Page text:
-- Updated Feb. 19, 2018 -- Which publications still run infographics? A subscriber recently asked us this good question. The answer is, more than you might think. We found 14 publications that ran infogs recently as edit-driven contributed content, across both B2B and B2C. We have removed the 2017 list as all but one of those publications no longer run infogs.
Used bookstores are fun to visit. Who knew that advertising advice written in 1942 would be useful for tech PR more than 75 years later? “How to Write Advertising” was written by an ad pro, Kenneth M. Goode. Miraculously, it’s still in print and available on Amazon. It’s worth the read.
With Axios now attracting an audience of more than 16 million monthly uniques (per SimilarWeb), it’s now a Tier 1 place to be. And it takes contributed content, too. Yes, most of it is about Trump, Russia or UFOs. But there’s a surprising amount of tech-related content as well. This week we analyze three contributions that might inspire you to approach.
It is time to start planning for the annual RSA show. For those of you that haven't been, RSA has become the go-to infosec conference and exhibit of the year, with more than 40,000 attendees expected. It rivals Black Hat in size and scope, and you may think about it like I do -- the anti-Black Hat.
Does an editorial relationship remain valuable when the reporter goes to work for The Information? In so many words, many of our subscribers are asking this. For reasons we explore in our Tech Edit Spotlight, the day soon may come when you’ll have little choice but to approach The Information. Be ready.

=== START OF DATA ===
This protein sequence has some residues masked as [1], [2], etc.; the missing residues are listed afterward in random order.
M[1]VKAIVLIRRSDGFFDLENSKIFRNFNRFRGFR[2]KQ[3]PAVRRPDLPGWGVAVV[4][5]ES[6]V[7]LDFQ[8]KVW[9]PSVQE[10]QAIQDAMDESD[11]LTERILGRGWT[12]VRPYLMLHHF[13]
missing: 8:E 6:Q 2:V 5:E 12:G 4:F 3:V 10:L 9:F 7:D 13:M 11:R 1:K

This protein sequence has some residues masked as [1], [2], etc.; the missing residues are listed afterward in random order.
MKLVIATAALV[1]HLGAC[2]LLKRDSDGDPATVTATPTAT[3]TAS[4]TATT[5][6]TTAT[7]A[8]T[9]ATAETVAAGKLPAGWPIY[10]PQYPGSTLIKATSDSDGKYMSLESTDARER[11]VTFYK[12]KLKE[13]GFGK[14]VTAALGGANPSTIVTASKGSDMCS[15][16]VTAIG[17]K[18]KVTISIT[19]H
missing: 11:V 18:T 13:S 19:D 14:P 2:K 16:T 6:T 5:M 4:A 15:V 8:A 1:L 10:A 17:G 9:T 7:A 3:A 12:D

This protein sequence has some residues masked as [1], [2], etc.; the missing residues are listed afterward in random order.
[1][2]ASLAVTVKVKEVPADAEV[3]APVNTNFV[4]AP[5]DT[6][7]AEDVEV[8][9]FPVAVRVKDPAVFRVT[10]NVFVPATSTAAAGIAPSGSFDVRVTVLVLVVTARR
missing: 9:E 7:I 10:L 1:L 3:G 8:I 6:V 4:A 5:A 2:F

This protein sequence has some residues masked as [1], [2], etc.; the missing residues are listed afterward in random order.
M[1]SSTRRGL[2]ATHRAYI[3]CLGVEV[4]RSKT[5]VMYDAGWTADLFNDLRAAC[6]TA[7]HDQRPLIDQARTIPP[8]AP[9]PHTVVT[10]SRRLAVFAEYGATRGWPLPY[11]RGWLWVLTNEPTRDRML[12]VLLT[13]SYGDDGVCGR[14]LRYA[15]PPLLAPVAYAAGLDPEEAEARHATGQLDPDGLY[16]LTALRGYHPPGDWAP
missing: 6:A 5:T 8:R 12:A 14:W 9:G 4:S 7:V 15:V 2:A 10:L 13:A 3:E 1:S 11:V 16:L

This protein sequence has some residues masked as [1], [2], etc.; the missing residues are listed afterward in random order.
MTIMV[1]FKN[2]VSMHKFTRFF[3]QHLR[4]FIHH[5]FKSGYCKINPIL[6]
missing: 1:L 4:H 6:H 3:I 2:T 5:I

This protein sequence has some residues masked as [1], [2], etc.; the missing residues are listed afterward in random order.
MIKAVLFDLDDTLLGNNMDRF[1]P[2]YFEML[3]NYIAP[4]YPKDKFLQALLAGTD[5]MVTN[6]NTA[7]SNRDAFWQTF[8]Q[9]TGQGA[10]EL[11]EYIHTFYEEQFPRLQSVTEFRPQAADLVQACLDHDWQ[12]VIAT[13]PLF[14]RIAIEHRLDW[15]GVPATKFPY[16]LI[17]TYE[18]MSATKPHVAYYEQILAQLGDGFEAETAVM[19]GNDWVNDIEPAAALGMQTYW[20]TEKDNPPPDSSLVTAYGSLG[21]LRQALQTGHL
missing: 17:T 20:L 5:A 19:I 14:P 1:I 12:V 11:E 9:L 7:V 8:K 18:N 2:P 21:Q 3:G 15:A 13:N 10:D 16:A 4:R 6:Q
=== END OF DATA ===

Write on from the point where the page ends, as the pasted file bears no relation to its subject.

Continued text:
Said tech reporter Douglas MacMillan: “I’ve been following a lot of ideas in social media, and looking at how social media is shaping business and shaping society as well.” The year was 2009. Doug was a 25-year-old up-and-comer at McGraw-Hill’s BusinessWeek, covering tech primarily for the BW web site.
Last month we explored four factors that devastated the journalism business. This week we explore four that can save it.
TC Currie says: "I’ve cut way back on conferences this fall -- down from eight (!!!) last year.. With dozens, if not hundreds of talks, each conference takes a lot of prep (unpaid time, BTW). I do a lot of pre-planning to ensure I get the maximum output out of each experience (read: articles my editor will pay for)."
The company’s stock has risen 75 percent this year. Jim Cramer interviewed its CEO last month. Things are going quite well at New Relic. It must be the content marketing, don’t you think? Let’s put it this way: it should surprise no one that a successful cloud-based software company invests vigorously in content and hires tech edit pros who have been there.